Citizenship Test Moves Beyond Trivia

Immigrants worry about potential for abuse
By Gabriel Winant,  Newser Staff
Posted Oct 1, 2008 8:49 AM CDT
Citizenship Test Moves Beyond Trivia
Hiep Doan, front, a resident of Boston and immigrant from Vietnam, places his hand on his chest while singing the U.S. national anthem along with some in the crowd during naturalization ceremonies at Fenway Park, in Boston, Wednesday, Sept. 17, 2008. More than 3,000 people took the oath of citizenship...   (AP Photo/Steven Senne)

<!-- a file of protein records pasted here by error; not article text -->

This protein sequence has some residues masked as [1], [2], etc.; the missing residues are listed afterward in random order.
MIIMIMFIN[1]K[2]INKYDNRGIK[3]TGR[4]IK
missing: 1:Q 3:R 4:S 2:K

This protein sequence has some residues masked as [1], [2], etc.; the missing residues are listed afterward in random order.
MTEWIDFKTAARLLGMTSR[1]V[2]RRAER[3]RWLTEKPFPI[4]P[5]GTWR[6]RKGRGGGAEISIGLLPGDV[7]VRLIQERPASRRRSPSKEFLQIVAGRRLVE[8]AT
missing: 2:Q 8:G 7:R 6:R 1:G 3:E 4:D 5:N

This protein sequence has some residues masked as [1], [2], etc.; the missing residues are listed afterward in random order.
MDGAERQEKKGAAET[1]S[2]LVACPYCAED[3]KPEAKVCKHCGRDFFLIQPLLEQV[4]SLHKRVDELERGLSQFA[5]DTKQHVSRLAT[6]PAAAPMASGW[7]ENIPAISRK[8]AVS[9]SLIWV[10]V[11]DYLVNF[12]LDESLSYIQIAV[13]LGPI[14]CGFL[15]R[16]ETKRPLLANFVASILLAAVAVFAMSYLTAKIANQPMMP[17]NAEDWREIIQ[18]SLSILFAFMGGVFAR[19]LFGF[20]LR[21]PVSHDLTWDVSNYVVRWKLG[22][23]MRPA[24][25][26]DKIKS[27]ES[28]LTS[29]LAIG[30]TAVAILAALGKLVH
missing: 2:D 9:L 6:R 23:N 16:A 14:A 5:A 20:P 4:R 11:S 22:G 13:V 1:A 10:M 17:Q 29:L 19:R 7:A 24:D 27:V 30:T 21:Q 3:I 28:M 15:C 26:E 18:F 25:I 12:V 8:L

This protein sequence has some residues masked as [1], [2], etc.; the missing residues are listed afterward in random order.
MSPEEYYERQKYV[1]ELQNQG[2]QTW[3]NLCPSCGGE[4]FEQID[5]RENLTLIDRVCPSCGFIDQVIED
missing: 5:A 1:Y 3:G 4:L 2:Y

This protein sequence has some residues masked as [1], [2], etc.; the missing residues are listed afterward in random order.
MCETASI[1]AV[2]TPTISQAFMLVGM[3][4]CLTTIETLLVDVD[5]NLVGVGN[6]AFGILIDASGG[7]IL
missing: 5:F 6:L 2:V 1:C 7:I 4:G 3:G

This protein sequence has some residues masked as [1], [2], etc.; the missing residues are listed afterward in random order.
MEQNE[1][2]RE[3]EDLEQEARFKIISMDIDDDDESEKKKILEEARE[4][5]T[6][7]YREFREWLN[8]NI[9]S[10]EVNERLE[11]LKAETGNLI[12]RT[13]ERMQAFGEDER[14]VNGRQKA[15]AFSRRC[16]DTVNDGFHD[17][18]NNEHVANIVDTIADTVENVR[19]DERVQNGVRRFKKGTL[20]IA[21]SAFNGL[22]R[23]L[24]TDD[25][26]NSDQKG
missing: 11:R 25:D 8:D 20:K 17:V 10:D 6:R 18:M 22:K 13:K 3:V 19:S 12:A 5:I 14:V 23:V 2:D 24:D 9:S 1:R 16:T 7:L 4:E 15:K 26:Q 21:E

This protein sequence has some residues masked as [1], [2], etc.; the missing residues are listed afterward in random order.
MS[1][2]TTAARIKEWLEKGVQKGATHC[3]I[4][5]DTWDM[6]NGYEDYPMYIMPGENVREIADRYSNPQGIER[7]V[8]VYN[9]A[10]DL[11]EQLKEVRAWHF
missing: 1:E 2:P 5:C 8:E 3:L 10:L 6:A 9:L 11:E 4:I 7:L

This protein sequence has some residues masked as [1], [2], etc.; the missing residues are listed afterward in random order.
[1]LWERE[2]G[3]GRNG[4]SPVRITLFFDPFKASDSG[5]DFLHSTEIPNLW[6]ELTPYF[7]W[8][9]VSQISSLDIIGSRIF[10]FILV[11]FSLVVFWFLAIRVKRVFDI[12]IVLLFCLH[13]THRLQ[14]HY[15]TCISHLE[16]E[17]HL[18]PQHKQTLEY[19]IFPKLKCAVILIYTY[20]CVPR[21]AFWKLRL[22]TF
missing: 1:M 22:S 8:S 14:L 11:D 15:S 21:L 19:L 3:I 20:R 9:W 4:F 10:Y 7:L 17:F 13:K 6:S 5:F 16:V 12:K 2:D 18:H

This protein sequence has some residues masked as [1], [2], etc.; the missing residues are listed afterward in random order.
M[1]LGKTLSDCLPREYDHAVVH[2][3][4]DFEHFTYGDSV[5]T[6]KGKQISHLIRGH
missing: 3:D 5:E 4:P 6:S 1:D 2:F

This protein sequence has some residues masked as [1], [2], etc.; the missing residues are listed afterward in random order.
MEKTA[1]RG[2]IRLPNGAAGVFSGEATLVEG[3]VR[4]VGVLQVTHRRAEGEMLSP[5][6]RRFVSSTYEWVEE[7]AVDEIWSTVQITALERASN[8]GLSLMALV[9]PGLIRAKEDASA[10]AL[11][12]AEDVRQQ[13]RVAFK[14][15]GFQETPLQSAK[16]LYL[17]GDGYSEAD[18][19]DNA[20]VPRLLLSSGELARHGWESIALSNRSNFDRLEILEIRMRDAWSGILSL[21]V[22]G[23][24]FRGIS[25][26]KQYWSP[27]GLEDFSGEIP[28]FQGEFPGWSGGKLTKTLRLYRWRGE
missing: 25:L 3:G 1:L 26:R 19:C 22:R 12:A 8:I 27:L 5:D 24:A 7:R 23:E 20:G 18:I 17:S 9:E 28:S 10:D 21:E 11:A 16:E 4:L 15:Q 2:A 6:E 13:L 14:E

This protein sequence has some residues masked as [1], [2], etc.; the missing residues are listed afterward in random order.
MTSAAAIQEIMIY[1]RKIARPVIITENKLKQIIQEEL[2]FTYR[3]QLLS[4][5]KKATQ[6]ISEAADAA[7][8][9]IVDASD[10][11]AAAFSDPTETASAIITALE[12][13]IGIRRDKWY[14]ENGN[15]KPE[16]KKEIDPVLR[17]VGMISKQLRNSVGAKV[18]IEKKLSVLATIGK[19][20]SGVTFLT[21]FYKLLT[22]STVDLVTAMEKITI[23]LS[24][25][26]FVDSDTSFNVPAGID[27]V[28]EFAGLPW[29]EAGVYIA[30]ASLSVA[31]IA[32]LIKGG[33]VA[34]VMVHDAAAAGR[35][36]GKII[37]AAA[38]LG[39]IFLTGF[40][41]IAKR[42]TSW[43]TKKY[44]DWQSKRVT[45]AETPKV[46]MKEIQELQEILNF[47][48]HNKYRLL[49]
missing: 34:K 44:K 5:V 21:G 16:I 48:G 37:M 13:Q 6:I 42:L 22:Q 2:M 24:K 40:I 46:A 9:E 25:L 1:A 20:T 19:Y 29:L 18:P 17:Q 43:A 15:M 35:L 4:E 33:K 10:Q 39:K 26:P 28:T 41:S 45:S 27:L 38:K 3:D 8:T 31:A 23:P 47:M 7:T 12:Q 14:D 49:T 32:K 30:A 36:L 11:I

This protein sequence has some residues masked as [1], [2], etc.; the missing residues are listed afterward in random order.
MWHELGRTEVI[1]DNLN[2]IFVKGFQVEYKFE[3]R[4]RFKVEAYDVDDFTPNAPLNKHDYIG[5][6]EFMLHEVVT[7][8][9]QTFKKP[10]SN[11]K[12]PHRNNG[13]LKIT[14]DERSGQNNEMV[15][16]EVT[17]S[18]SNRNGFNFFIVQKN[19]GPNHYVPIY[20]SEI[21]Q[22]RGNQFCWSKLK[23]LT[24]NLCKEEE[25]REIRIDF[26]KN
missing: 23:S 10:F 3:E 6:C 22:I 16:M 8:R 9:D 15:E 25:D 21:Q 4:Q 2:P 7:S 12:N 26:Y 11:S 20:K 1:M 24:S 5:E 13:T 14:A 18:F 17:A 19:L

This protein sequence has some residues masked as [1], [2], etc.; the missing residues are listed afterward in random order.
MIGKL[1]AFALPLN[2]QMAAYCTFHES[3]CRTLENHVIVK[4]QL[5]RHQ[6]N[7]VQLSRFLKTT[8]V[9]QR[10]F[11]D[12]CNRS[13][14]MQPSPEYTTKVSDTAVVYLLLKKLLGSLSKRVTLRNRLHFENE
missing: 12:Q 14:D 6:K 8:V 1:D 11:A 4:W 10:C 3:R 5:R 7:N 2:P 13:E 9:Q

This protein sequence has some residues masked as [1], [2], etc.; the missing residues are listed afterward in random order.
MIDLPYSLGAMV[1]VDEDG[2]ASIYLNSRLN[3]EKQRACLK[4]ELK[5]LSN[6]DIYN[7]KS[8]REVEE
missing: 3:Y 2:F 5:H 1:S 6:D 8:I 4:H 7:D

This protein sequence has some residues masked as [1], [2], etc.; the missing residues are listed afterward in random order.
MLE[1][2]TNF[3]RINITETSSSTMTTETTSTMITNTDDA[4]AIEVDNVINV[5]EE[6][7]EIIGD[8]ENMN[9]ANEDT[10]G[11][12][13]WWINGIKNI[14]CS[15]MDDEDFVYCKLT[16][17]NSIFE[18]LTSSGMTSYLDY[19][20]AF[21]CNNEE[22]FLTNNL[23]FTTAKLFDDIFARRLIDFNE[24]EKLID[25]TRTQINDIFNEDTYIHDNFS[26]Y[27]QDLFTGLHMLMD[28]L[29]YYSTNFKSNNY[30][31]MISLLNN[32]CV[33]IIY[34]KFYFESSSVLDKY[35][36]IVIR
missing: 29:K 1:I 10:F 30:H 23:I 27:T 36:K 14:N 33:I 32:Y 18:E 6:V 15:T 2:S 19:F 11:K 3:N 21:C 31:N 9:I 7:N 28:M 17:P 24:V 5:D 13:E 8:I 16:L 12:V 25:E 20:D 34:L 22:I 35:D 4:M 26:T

The new test to become a US citizen debuts today, and it's making plenty of immigrants and their advocacy groups anxious. Proponents say it asks more meaningful questions—instead of "What were the original 13 states?" it asks things like "What does the Constitution do?"—but some worry that it's too conceptual and leaves too much to the whim of the examiner, reports the LA Times.

“Instead of asking what are the colors of the flag, now we're asking why does the flag have 50 stars or 13 stripes,” says an official. Though the old exam was “sometimes ridiculed for focusing on minutiae,” it was what many had prepared for, memorizing names and dates. “Every time there’s something new, it’s seen as another barrier,” says the director of an immigrant association.
(More citizenship test stories.)

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